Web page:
Monday, February 5, 2007

Downloading Music: Harming or Benefiting the Music Industry?

The Music Industry has been going through some major changes since music became available for downloading off the internet. Downloading music became popular when people were able to share music files for free. Some issues with copyright laws became a factor because people were not paying for the music. The band Metallica (image on right) created a stir about these copyright laws being broken through a company called Napster, and record companies were loosing money. Metallica went to court and won. This created music downloading sites that charged for downloading music.

Today there are many websites that one can pay as a member to download music. These websites are proving to be profitable in the long run. But in the short run CD sales have been declining and will keep declining. What will balance out the CD sales decline is the fee-based digital download websites. According to Jane Weaver of MSNBC, Forrester Research projected that downloading music from the internet will reach $2 billion in sales: or 17 percent of the music business in 2007. Global CD sales declined 5.1 percent in 2002 and in 2003 had a decline of 6 percent.

So, the transition from CD sales to profitable music downloading for the music industry is a slow and painful transition, but in the long run it can prove to be profitable.
What is harming the industry today is the file-sharing sites like KaZaA. Sites like KaZaA came about after Napster was sued and forced to comply with a US District Court Injunction. These free websites are proving to be very controversial and most law experts agree that it is illegal to download music that is copy written or owned by a person or company. People who use KaZaA share their music files with other KaZaA users. If free downloading continues this could cause record companies and musicians to continue to loose money. The recording industry is cracking down on illegal file sharing and has started suing people who engage in this activity (as image below and to the right shows a kid downloading music). A mother of a 12-year old downloader had to pay $2000 to settle a lawsuit by the recording industry for illegal downloading. According to Cary Sherman, President of Recording Industry Association of America, “We want people to stop engaging in the theft of music so that people can go on making it. This is a terrible thing where people are biting the hands that make the music and destroying the very music that they want to continue to be created.” The Recording Industry Association of America (RIAA) plans to file many more civil lawsuits against offenders who are illegally downloading and distributing copy written music on peer-to-peer networks.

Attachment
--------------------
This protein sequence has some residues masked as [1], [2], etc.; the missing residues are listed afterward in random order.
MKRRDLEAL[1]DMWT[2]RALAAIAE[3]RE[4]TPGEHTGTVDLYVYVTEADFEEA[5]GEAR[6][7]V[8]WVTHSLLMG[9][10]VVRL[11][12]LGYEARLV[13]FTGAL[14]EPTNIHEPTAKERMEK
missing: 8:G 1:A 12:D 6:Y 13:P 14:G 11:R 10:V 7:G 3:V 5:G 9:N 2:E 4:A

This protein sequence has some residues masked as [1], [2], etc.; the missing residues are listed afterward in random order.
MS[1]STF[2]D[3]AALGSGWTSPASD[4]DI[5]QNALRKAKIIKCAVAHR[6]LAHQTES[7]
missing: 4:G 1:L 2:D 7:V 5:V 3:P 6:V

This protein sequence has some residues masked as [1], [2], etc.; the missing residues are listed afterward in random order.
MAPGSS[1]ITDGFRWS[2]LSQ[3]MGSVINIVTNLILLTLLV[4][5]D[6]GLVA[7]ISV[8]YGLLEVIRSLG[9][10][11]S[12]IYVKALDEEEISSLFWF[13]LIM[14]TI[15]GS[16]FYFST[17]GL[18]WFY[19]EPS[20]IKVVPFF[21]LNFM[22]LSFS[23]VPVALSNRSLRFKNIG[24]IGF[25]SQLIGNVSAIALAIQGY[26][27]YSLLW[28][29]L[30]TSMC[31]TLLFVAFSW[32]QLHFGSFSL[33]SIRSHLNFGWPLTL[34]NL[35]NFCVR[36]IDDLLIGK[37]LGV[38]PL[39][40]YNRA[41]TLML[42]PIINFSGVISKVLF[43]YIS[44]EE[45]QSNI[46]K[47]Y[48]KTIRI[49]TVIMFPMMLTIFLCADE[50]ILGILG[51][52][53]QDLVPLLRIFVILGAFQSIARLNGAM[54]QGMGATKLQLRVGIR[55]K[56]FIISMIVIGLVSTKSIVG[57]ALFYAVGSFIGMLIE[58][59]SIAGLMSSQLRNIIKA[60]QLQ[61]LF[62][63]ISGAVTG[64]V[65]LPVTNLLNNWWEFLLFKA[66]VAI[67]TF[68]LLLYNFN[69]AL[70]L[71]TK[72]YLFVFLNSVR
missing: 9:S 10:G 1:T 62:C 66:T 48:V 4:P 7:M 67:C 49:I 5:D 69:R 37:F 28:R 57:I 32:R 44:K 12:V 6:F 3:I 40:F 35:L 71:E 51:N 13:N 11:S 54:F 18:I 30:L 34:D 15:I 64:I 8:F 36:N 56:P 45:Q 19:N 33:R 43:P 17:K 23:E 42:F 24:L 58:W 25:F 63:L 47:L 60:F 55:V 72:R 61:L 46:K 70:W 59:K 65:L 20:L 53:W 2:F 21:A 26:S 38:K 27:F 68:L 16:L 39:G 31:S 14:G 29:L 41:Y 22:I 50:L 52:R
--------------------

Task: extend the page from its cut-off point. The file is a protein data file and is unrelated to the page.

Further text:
Other countries besides the U.S. have had a decline in CD sales since internet downloading. Canada claims to have experienced significant financial losses due to music downloading. The loss is due to decreased music sales and is attributed to peer-to-peer file sharing. Canadian artists have also suffered material loss. Graham Henderson, president of the Canadian Recording Industry Association (CRIA) argued that music downloading has devastated the industry. The decline in CD sales for Canada, over a 6 year period, has been approximately C$ 431.7 million.

Tower Records appears to be a victim of music downloading. On August 20, 2006, Tower Records filed chapter 11 bankruptcy in order to facilitate a purchase of the company prior to the holiday shopping season. On October 6, 2006, Great American Group won an auction of the company’s assets. Tower Records had going-out-of-business sales at all U.S. Tower Records locations and closed by December 22, 2006. The Tower Records website was sold separately. Many people believe that Tower Records filing bankruptcy had much to do with music downloading and decreased CD sales. Tower Records had been in business since 1960. This is a huge company that has been in business for many years. It is not coincidental that Tower Records would go out of business during this major transition in the music industry. Some companies are bound to pay the price when it comes to music downloading. Music companies today need to be smart and cash in on the legal music downloading sites that are making a profit. Once this transition is complete, music companies will definitely make millions of dollars in profits. The transition may not be a smooth one, and certain companies may get hurt along the way. But, in the long run music downloading can prove to be a very profitable business.

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